by Millie Davenport, Horticulture Extension Agent, Home & Garden Information Center, Clemson University, 2009
Hi, I am Millie Davenport, a horticulture Extension agent with the Clemson University Home and Garden Information Center. Today we are going to look at a few deciduous azaleas here at the South Carolina Botanical Garden.
This is the Florida azalea, Rhododendron austrinum. It reaches about 8 to 10 feet tall in the landscape, a nice deciduous azalea with a beautiful orange colored, reddish and orange colored blossom that can be about 2 inches in diameter. The actual foliage itself will come out a little later than the flowers and its a nice medium green color. These particular plants are going to do really well in a part shade area in your landscape, a nice rich organic matter soil, well drained but yet moist. Great for naturalized areas. One of the great aspects of this plant is the fragrance that the flowers are going to give your landscape. It's a really nice spicy smell to the flower.
This is another deciduous azalea, this one happens to be native to South Carolina. This is the piedmont azalea, Rhododendron canescens. It's a nice pink flower bloom to it and it's fragrant as well. The Piedmont Azalea blooms a little earlier than the Florida Azalea that we've looked at. Again, the flower blossoms can get about 2 inches wide, and the height on this ultimately will reach about 10 to 15 foot tall. Again, a nice plant to add to your landscape for part shade areas with morning sun.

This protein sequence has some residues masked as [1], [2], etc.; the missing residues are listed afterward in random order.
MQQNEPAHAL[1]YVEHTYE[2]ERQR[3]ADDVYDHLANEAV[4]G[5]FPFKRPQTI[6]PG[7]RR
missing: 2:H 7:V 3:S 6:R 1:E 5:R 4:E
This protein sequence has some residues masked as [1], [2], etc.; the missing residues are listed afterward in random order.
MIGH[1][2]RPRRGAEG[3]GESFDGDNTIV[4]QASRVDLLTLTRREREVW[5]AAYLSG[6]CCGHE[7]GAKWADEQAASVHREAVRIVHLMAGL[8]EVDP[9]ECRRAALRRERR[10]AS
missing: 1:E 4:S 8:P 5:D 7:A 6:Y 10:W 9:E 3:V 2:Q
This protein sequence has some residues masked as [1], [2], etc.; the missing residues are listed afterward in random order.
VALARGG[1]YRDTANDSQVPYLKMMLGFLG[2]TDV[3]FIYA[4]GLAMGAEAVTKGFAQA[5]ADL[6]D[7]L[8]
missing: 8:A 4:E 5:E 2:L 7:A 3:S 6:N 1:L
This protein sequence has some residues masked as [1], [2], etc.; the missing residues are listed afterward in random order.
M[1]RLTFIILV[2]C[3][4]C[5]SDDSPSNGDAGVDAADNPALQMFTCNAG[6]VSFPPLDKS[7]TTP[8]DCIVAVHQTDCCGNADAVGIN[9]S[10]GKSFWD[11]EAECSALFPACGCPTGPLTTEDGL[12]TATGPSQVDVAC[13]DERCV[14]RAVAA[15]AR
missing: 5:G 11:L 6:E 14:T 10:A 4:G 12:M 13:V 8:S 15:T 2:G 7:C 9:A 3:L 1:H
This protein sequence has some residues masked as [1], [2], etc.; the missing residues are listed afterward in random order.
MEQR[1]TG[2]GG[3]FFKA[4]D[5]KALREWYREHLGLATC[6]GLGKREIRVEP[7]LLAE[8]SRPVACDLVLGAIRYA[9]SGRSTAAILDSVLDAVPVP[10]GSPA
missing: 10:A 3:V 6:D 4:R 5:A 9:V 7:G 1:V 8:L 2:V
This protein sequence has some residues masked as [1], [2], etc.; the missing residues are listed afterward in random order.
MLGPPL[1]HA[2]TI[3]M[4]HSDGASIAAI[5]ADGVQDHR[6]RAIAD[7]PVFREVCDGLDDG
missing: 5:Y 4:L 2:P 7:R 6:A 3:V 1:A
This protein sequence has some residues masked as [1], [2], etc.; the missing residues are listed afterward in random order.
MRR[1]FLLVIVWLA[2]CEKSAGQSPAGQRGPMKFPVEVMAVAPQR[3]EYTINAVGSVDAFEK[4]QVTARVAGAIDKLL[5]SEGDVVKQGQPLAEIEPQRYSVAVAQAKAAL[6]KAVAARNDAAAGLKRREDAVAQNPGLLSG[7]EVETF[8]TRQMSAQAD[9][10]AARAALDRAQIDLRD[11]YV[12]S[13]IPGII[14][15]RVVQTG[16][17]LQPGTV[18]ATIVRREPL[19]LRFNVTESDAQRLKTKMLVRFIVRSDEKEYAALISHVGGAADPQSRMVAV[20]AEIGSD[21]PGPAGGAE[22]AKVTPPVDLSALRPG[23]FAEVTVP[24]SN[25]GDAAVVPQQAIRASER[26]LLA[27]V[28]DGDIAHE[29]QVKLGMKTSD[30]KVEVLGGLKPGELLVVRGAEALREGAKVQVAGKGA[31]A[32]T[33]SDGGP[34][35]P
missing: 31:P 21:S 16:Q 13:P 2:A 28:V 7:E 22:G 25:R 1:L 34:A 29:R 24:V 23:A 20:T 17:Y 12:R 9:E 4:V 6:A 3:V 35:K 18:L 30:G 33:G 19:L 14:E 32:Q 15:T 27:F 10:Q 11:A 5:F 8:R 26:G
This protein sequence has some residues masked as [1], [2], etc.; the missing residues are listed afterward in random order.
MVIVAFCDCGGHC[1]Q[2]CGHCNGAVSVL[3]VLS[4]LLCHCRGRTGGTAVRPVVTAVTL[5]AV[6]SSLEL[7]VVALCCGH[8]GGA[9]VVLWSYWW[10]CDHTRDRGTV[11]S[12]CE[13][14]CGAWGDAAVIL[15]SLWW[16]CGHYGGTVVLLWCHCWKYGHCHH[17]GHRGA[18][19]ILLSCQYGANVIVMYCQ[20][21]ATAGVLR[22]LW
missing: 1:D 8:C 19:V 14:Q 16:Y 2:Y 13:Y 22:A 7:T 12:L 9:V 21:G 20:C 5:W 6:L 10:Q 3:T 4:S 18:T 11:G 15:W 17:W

Here is the Pinxterbloom Azalea, this is Rhododendron periclymenoides. This again is another native azalea to South Carolina, has really nice pink blossoms to it, 1 ½ inch diameter, really nice and pink, and fragrant as well. So again, it's going to make a nice specimen or mass planting of native azaleas for your landscape.
Here we have another nice, native, deciduous azalea to add to the landscape. This is Oconee azalea, Rhododendron flammeum. The flowers on this are really beautiful scarlet to reddish tip kind of color to it. Blossom clusters up to 2 to 2 ½ inches wide on this. And the plant can reach up to 6 to 8 feet tall in the landscape.
Now, with all of your native or even deciduous azaleas that you may choose for the landscape, you want a really nice moist, well-drained soil, in a part shade area where you are going to get just morning sun and afternoon shade. They can be used as a specimen in the garden or as a large mass planting and they will make a nice addition to any landscape.
For more information on gardening, landscaping, insect and disease problems on your plants, visit the Home & Garden Information Center web site at www.clemson.edu/hgic.
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